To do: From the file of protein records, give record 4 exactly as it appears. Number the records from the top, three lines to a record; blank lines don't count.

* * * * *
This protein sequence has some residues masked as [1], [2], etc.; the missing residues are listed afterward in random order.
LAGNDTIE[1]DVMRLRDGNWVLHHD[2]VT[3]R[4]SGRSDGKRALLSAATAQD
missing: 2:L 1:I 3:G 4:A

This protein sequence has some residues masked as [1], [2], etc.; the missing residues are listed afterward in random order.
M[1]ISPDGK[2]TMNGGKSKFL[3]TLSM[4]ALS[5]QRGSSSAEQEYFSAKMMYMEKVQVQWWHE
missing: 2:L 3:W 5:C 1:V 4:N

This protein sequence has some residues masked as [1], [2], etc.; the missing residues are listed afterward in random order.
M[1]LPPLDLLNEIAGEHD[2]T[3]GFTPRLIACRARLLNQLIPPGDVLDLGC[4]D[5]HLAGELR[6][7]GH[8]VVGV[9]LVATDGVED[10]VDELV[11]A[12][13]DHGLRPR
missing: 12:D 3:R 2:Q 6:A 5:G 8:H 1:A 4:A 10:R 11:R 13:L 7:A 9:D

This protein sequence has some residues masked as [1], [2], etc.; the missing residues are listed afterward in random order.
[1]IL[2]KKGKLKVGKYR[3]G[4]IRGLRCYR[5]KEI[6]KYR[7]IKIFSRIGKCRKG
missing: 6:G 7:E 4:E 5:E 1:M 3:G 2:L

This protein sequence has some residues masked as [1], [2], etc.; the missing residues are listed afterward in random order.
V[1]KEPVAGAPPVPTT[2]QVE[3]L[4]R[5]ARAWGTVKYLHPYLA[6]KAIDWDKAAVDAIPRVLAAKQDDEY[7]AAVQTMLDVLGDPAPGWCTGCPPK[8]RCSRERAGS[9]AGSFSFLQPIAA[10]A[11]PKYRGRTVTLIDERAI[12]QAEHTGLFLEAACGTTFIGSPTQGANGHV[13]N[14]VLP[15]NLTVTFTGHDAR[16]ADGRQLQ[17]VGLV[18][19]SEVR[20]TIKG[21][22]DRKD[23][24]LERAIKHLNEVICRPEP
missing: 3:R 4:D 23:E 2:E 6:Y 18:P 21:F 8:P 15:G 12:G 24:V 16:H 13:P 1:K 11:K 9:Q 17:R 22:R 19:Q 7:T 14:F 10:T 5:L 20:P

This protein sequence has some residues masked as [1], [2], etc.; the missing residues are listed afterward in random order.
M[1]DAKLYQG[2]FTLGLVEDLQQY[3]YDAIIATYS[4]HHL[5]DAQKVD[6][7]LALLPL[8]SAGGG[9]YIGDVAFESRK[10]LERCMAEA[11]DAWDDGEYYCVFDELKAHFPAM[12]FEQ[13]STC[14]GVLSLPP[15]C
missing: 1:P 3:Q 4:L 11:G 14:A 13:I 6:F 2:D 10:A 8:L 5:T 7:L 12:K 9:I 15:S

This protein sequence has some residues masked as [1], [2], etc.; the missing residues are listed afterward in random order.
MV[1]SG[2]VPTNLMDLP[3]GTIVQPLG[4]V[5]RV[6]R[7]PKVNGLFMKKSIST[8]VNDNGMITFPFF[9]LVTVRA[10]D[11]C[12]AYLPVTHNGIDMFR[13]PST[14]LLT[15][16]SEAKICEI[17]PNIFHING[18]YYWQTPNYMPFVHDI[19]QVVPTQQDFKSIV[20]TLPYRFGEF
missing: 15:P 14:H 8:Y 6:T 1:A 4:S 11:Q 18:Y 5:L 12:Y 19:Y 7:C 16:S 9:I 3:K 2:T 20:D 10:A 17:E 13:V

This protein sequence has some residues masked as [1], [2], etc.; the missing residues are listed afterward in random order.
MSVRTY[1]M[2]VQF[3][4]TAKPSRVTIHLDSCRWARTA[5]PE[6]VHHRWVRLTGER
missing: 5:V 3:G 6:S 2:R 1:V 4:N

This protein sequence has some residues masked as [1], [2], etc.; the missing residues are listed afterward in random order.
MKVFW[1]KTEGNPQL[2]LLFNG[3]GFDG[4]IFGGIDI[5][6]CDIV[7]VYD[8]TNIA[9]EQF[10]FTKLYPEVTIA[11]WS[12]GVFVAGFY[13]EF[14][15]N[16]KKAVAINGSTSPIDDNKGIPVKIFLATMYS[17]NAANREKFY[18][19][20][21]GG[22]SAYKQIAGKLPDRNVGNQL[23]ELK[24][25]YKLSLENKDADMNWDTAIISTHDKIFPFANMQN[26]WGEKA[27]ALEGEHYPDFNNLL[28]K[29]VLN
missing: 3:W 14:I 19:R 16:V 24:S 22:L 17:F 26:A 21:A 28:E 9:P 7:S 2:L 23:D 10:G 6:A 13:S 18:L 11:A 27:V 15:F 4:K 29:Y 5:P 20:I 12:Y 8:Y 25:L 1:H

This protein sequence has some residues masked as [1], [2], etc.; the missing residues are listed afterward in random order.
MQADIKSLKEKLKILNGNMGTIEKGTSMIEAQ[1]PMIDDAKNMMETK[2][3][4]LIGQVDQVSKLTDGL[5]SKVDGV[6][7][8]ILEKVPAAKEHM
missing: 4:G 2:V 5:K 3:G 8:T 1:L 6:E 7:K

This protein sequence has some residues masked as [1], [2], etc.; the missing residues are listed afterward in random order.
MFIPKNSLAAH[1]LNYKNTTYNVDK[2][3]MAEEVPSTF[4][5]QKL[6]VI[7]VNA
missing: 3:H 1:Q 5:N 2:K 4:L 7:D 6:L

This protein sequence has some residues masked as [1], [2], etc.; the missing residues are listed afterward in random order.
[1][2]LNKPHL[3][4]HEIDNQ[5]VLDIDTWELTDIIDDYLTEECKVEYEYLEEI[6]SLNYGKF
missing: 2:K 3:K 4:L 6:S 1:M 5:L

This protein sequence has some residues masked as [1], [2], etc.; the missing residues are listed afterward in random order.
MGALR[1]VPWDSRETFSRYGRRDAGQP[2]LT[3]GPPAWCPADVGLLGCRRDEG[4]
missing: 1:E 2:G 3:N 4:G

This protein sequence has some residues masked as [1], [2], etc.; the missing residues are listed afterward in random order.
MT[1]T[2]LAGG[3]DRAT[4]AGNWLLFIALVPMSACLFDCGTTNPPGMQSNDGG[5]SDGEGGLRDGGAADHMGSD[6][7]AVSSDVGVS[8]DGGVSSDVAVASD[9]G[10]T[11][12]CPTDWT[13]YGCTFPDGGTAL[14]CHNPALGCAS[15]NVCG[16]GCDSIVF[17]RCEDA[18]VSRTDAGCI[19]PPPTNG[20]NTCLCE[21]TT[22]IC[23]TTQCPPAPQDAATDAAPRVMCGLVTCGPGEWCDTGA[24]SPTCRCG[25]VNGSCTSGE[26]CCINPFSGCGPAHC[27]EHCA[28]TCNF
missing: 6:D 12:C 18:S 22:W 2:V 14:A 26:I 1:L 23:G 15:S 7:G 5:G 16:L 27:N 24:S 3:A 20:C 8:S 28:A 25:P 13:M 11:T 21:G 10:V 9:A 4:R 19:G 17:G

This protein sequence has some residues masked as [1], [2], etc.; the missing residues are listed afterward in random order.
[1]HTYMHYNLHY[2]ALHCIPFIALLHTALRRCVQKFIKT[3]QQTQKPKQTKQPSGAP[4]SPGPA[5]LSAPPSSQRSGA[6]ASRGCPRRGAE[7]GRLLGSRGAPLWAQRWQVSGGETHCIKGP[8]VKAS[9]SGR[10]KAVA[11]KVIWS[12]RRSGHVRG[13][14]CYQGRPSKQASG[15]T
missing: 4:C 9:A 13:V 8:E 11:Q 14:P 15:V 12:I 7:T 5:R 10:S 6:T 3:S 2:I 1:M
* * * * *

This protein sequence has some residues masked as [1], [2], etc.; the missing residues are listed afterward in random order.
[1]IL[2]KKGKLKVGKYR[3]G[4]IRGLRCYR[5]KEI[6]KYR[7]IKIFSRIGKCRKG
missing: 6:G 7:E 4:E 5:E 1:M 3:G 2:L